Its a legally binding contract so the government has a say in how and what circumstances such contracts can be made. I can just as easily say that it is my own private business if I wish to marry a 10 year old, so what reason does the government have to butt in? The question is more whether or not the government has the right to deny marriage based on the sex of the persons marrying.
     
  11. May 14, 2010 #10

    mgb_phys

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    So instead of a marriage, a civil legal procedure where in front of a court official sanctioned by the government and witnesses you declare a legal bond between two people - you propose some sort of private procedure in front of a lawyer sanctioned by the government and witnesses where you declare a legal bond between two people?
     
  12. May 15, 2010 #11
    Correct...NO marriage license required.
     
  13. May 15, 2010 #12
    Can a 10 year old enter into a legally binding contract? I don't ask this to be flippant, I don't know the answer.
     
  14. May 15, 2010 #13
    No. The parents or guardian would have to enter into the contract on their behalf. With marriage even that is not possible, at least not here anyway.
     
  15. May 15, 2010 #14
    Thanks for answering.

    Alas, a complicated issue.

    Time to move on...
     
  16. May 15, 2010 #15

    CRGreathouse

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    Yes, actually they can (contrary to TSA). The issue is that in many states minors are able to repudiate (most) contracts they enter into, so the non-minor party must accept that degree of uncertainty.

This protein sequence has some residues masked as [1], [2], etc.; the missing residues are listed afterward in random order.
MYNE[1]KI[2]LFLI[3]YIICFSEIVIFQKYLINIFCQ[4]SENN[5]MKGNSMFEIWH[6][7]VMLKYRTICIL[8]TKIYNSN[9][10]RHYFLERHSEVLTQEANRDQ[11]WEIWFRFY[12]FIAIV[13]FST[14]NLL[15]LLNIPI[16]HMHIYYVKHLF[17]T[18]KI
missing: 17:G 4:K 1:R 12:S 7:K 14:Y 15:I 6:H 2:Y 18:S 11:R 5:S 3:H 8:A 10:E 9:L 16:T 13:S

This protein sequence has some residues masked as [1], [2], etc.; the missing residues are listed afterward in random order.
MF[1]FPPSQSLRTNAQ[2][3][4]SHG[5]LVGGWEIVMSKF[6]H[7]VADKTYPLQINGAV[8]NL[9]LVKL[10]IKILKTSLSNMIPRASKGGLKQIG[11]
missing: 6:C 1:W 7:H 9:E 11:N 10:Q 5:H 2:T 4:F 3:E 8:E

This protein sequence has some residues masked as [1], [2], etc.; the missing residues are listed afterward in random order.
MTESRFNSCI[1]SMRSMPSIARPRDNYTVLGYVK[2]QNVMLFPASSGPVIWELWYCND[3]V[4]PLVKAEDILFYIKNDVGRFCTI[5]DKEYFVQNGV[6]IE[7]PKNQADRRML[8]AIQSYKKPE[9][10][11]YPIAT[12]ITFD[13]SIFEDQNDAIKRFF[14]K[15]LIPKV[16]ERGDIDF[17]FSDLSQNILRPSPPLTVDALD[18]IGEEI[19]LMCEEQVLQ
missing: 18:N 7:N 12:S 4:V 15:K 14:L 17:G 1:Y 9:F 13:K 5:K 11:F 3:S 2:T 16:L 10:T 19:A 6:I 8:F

17. May 16, 2010 #16
    This country can be so shockingly backwards sometimes. Of course gay couples should be allowed to marry. That this is even a discussion should shame any native born American.
     
  18. May 16, 2010 #17

    CRGreathouse

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    Speak for yourself. I don't think that homosexual couples should be allowed to marry, just like I don't think heterosexual couples should be allowed to marry.
     
  19. May 16, 2010 #18
    I am not a fan of marriage as a legal institution, but I am a fan of equal rights/protection. There is a vast gulf between "Gay people shouldn't get married", "Marriage is a failed legal construction," and "I want to impose my will, and neither should be ALLOWED to marry."

    The first is simple bigotry, the second is a valid view, but the third requires such strict control over a populace that it is not doable. The notion that some do not deserve equal rights is backwards, as is the notion of total control of relationships.
     
  20. May 17, 2010 #19

    mgb_phys

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    Interestingly 'straight' couples in Austria are now demanding a right to 'gay' marriages.

    In a few Eu countries gay marriages are legal, but in most others you can have a civil partnership as you described, basically all the tax advantages of a marriage but quicker, cheaper to get married and much easier to get divorced. The majority of civil marriages in France are now 'civil partnerships'.
    So there is a big equal rights campaign for fairness in allowing gay marriages for all.

    In the UK there might even be celebrity-straight-gay marriages. Marriages ceremonies in the UK are public so you cannot keep photographers from a rival magazine out of your wedding. But civil partnerships can be made in private (there was a concern that gay couples might face discrimination) so if you want to sell your wedding to a supermarket tabloid you could choose this route.
     
  21. May 17, 2010 #20
    Why should you have any say in this sort of contract that people want to involve themselves in?


    Also, aside from the rare exception, I am fairly certain minors are not allowed to enter into formal contracts on their own without a legal guardian. Even in the case of exceptions I believe that the law requires that there is someone looking out for the best interests of the child, acting at least as a temporary legal steward.